Now, when a baby is born of a mother who has high cholesterol and low cholesterol sulfate, the baby’s cholesterol will be low, but will also have fatty deposits in its arteries…despite the fact that fatty deposits are supposed to be associated with high cholesterol.
“The deposits are there, I think, to start this cholesterol sulfate program that’s replacing the one that isn’t happening…” Dr. Senneff explains. “Children who have adequate cholesterol sulfate delivered from their mother do not have fatty deposits… It’s bizarre, but the high cholesterol associated with fatty deposits in the adult (that’s causing heart disease) is a solution, not a cause.”
This is a complete turnaround in thinking compared to the conventional paradigm!
“The worst thing you can do is to clobber the LDL… because you’re going to end up with heart failure,” Dr. Seneff says.
Dietary Sources of Sulfur
Sulfur is derived almost exclusively from dietary protein, such as fish and high-quality (organic and/or grass-fed/pastured) beef and poultry. Meat and fish are considered “complete” as they contain all the sulfur-containing amino acids you need to produce new protein. Needless to say, those who abstain from animal protein are placing themselves at far greater risk of sulfur deficiency.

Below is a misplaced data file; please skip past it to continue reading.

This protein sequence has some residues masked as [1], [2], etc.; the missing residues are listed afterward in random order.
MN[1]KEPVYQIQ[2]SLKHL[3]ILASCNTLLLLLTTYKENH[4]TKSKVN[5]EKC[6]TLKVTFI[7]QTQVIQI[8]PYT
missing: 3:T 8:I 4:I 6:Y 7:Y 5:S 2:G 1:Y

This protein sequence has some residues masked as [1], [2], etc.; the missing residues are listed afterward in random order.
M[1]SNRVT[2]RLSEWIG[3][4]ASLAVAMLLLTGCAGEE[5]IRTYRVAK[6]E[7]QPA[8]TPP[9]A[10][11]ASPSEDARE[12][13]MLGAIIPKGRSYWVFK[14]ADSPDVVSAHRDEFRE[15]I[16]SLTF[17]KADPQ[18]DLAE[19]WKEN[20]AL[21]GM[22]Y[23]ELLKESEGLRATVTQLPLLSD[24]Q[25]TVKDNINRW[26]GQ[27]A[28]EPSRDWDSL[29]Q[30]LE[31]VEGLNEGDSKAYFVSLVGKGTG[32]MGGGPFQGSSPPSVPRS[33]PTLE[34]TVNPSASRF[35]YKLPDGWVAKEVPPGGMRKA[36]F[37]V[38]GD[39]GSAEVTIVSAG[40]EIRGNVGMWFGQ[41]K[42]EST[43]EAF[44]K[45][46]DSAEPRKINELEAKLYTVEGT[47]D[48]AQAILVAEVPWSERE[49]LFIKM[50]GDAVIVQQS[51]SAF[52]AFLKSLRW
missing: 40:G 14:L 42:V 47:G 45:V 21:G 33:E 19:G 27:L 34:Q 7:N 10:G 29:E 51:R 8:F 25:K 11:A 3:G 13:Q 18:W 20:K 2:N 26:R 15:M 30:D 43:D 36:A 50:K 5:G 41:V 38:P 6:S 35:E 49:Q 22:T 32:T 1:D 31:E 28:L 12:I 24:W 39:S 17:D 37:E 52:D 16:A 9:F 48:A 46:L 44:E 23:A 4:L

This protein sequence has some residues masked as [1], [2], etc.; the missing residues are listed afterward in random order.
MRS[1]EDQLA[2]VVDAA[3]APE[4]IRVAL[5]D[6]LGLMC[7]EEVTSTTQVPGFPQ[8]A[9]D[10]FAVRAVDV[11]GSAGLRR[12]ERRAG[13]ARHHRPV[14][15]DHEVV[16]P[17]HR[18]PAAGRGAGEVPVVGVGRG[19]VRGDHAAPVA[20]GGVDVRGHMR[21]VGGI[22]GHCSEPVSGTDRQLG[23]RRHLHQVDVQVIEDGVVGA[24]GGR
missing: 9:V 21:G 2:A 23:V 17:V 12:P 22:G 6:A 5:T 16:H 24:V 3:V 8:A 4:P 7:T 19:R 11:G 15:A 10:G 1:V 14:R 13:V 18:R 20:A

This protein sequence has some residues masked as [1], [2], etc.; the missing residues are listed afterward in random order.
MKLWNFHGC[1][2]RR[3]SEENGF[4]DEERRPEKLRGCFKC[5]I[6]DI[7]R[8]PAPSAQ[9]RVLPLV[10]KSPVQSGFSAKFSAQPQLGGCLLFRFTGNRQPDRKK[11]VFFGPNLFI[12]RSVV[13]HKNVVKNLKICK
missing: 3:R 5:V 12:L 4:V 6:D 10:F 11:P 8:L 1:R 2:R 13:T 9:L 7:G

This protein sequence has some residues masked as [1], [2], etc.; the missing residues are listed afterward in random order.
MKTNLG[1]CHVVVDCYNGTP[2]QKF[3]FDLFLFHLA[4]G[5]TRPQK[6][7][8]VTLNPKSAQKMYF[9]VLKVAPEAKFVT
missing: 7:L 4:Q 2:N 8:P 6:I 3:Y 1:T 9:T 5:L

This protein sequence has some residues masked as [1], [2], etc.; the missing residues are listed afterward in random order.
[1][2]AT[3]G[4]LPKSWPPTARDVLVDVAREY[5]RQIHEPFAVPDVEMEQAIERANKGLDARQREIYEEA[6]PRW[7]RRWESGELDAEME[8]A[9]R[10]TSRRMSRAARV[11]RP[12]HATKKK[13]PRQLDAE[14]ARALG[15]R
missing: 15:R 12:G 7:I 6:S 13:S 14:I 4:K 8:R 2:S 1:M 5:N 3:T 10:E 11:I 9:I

Coconut oil and olive oil also contain sulfur (and are ideal sources of healthful saturated fats too). Other dietary sources that contain small amounts of sulfur IF the food was grown in soil that contains adequate amounts of sulfur, include:
- Organic pastured eggs
- Brussels sprouts
- Wheat germ
Any diet high in grains and processed foods is likely to be deficient in sulfur, because once whole foods are processed, sulfur is lost. Additionally, soils around the world are becoming increasingly sulfur-depleted, resulting in less sulfur-rich foods overall. Hard water also tends to contain more sulfur than soft water, which, according to Dr. Seneff, may be why people who drink soft water are at greater risk of developing heart disease.
In addition to making sure you’re getting high amounts of sulfur-rich foods in your diet, Dr. Seneff recommends soaking your body in magnesium sulfate (Epsom salt) baths to compensate and counteract sulfur deficiency. She uses about ¼ cup in a tub of water, twice a week. It’s particularly useful if you have joint problems or arthritis.
As for supplements, methylsulfonylmethane, commonly known by its acronym, MSM, is an option. MSM is an organic form of sulfur and a potent antioxidant, naturally found in many plants.